FDA Live
www.fdalive.com
Source: RA Focus, December 2009
Copyright © 2010. Cato Research
New: Portal for Rare Diseases and
Orphan Drugs (www.orpha.net)
•
Searchable database of >5,600 rare diseases
•
Lists disease prevalence (# cases/100,000)
•
Provides descriptions (with literature references) of
– Cause of disease
– Clinical and biochemical features
– Diagnosis
– Clinical management
– Molecular and population genetics
– Animal models
– History
Excellent resource for the production
of orphan designation requests!
Copyright © 2010. Cato Research
Monitoring RI Information:
Surveillance
Copyright © 2010. Cato Research
Definition of Surveillance
•
“Worldwide monitoring of regulatory information looking
for changes in the regulatory landscape”
Source: Meredith Brown-Tuttle, Bay Area Clinical Roundtable, 2006
Copyright © 2010. Cato Research
How to Keep Up With the Constantly
Changing Regulatory Landscape?
•
Monitor Agency’s websites
•
Subscribe to relevant journals, newsletters
•
Get daily e-mails from regulatory websites, commercial
information provider websites
•
Attend relevant conferences/advisory meetings
•
Talk to colleagues and consultants
•
Employ a regulatory information database
Copyright © 2010. Cato Research
Surveillance
Copyright © 2010. Cato Research
Copyright © 2010. Cato Research
Surveillance: How Often?
•
Periodic Surveillance
– Conduct only when a question comes up
– Done when resources are limited
– Topics of interest might be missed
•
On-going surveillance
– Allows you to stay abreast of new developments that
need attention
– Can employ a database for continual surveillance
Copyright © 2010. Cato Research
How to Use, Collect, Analyze,
and Present RI?
Copyright © 2010. Cato Research
Applied RI - Example 1
•
Q: “Is it really necessary to request an EOP2 meeting
with FDA?”
Copyright © 2010. Cato Research
Applied RI – Example 1
•
FDA offers an end-of-Phase 2 meeting to discuss final
pivotal studies
•
Positive impact on first-cycle approval rates for companies
that held an EOP2 meeting (2006)
% Approval
100
Approval Rate in First Review Cycle
80
60
40
52%
20
29%
0
EOP2 mtg
No EOP2 mtg
Copyright © 2010. Cato Research
Independent Evaluation of FDA’s
First Cycle Review Performance
•
•
http://www.fda.gov/downloads/ForIndustry/UserFees/Presc
riptionDrugUserFee/ucm127982.pdf
2008 final report
– Drivers and hypothesis of multi-cycle reviews
– First cycle approval rates by year, by application type,
by review designation
– Overview of FDA sponsor communication
– Effect of meetings on approval rates
– Filing review issues
– Impact of major issues identified on approval rates
– Etc.
Copyright © 2010. Cato Research
Applied RI – Example 2
•
Q: “What do we know about the competitor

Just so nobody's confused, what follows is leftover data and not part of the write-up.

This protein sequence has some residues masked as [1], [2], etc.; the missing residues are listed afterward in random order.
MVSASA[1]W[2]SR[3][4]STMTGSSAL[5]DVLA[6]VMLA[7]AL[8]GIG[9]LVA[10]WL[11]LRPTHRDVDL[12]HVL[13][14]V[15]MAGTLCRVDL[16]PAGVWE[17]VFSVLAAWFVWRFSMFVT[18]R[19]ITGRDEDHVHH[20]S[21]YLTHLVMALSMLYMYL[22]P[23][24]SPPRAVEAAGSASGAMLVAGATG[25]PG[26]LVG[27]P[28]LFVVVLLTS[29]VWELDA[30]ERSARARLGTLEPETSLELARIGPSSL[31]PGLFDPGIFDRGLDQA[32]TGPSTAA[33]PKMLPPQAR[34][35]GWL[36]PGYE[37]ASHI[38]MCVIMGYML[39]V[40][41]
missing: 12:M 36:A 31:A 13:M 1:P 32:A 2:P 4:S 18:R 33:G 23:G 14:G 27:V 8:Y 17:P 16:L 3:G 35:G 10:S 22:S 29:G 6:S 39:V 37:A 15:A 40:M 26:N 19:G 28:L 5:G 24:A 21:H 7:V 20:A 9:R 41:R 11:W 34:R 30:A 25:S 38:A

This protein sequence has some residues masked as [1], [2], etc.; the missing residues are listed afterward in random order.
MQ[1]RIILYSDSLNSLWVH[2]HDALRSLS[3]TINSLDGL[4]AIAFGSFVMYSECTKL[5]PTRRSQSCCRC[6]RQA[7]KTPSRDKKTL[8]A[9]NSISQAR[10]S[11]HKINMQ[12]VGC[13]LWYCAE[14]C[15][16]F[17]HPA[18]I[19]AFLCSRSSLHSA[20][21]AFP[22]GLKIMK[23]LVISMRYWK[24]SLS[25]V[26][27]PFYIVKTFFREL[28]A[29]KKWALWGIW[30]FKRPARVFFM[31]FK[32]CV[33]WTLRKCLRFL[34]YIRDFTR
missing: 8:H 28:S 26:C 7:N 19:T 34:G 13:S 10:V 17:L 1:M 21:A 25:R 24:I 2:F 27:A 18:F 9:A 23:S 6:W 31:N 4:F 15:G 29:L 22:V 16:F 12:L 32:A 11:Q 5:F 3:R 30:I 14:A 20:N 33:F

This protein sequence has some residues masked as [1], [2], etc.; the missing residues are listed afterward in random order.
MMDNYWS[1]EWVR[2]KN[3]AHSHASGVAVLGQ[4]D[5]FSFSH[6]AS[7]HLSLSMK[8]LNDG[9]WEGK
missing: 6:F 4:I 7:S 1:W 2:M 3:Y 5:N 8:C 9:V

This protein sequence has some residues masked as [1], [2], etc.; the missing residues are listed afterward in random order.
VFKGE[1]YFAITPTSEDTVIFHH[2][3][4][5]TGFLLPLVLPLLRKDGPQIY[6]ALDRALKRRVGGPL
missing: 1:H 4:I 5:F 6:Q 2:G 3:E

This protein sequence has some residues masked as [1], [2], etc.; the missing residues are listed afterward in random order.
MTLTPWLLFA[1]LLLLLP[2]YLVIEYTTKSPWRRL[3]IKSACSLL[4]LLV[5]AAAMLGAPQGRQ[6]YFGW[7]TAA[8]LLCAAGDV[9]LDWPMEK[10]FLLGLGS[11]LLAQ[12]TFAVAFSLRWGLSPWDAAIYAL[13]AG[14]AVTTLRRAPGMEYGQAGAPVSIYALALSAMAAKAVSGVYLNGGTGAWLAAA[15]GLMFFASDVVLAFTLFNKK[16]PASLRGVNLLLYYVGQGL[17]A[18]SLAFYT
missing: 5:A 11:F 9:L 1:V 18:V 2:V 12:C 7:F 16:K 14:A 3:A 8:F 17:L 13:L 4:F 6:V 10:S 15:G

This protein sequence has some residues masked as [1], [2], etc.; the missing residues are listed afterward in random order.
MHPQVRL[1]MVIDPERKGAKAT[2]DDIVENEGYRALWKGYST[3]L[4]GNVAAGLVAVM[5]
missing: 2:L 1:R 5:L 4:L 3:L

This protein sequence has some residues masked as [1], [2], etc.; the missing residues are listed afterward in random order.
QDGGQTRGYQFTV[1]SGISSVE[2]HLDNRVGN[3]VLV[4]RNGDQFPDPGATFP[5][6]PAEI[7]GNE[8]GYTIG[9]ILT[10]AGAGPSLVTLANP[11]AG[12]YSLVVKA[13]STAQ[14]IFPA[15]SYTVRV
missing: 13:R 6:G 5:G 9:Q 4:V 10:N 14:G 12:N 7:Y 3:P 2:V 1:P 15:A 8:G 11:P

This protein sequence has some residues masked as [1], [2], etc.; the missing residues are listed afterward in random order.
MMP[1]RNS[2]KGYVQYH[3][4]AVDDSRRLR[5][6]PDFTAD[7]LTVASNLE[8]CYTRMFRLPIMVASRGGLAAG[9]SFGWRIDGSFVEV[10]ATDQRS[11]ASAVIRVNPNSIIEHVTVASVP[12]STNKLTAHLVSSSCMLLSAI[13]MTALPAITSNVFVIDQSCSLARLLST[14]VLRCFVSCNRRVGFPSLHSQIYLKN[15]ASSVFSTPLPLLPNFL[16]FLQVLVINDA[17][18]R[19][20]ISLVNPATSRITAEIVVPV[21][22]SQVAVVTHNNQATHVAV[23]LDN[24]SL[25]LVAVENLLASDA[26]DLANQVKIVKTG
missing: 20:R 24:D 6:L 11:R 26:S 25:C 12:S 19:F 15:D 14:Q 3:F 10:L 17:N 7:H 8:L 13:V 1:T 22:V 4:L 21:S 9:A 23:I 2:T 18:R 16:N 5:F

product(s)?”
Copyright © 2010. Cato Research
Applied RI – Example 2
•
Essential info to be gathered on competitor products
– Trade and INN name(s) in all countries
– Drug class
– Submission and approval dates in all countries
– Non-approval?
– Route of administration; presentations
– Pivotal clinical studies
– Label/SPC
– Submission info: standard/priority review, fast track,
accelerated review? EU: centralized, decentralized or
mutual recognition procedure?
Copyright © 2010. Cato Research
Applied RI – Example 2
•
Additional RI information that may be useful
– Overview of current regulatory landscape for that type
of product and in the markets identified for product
distribution
– Status of competitor products under development
•
Generate RI report including executive summary reviewing
competitor products on the market and under development,
the current regulatory landscape and submission routes
used by competitor products
Copyright © 2010. Cato Research
Applied RI – Example 3
•
Q: ”Does our product qualify for orphan? How
would we get orphan designation and what are the
differences between the US and the EU?”
Copyright © 2010. Cato Research
Applied RI – Example 3
FDA website
Copyright © 2010. Cato Research
Applied RI – Example 3
European Medicines Agency website
Copyright © 2010. Cato Research
Applied RI – Example 3
•
Research regulations, guidances, Agency websites,
previous orphan designations for related products and
other relevant websites
•
Summarize findings for the US and the EU such as
– Definition of orphan designation
– Regulatory requirements for orphan drug product
– Benefits for orphan drugs (tax breaks, grant
programs, reduced/waived fees etc.)
– Estimated costs/timeframe for orphan designation
request
Copyright © 2010. Cato Research
Applied RI – Example 3
•
Highlight differences between the US and the EU
•
Provide summary conclusions on
– Whether or not the product might qualify for orphan
designation
– Whether to apply in the US, the EU, or both
– Implications of orphan designation on overall
development plan
Copyright © 2010. Cato Research
Final Thoughts
Copyright © 2010. Cato Research
Objective of RI:
Identify Competitive Advantage
Business
Develop.
Regulatory
Affairs
CMC
Manufac.
Regulatory
Intelligence
Sales
Marketing
Toxicology
Preclin.
Copyright © 2010. Cato Research
Establishing a RI Project at Your
Company: Key Steps
•
Identify a need for RI activity
•
Identify internal resources for RI
•
Establish list of RI sources appropriate for your needs (e.g.,
websites, databases, consultants, CRO)
•
Discuss and clarify the scope, costs, format, and timeframe
of the RI Report
•
Collect and analyze RI information, and generate a RI
Report addressing the predefined question(s)
•
Make presentation to all Departments that may benefit from
this information
•
Update as necessary
Copyright © 2010. Cato Research
Points to Consider When
Outsourcing RI
•
Consultant or CRO?
•
Clearly define the scope
•
Clarify delivery format upfront
•
Provide timeframe and spending cap
•
Realize that one question often leads to many
more…
•
Allow for “early kill”
Outsource operational aspect of RI and use
RA Department’s time to interpret the information
and develop a regulatory strategy
Copyright © 2010. Cato Research
Questions?
Sybille Sauter
Senior Scientist, Regulatory Affairs
Cato Research
[email protected]
858-452-7271
Copyright © 2010. Cato Research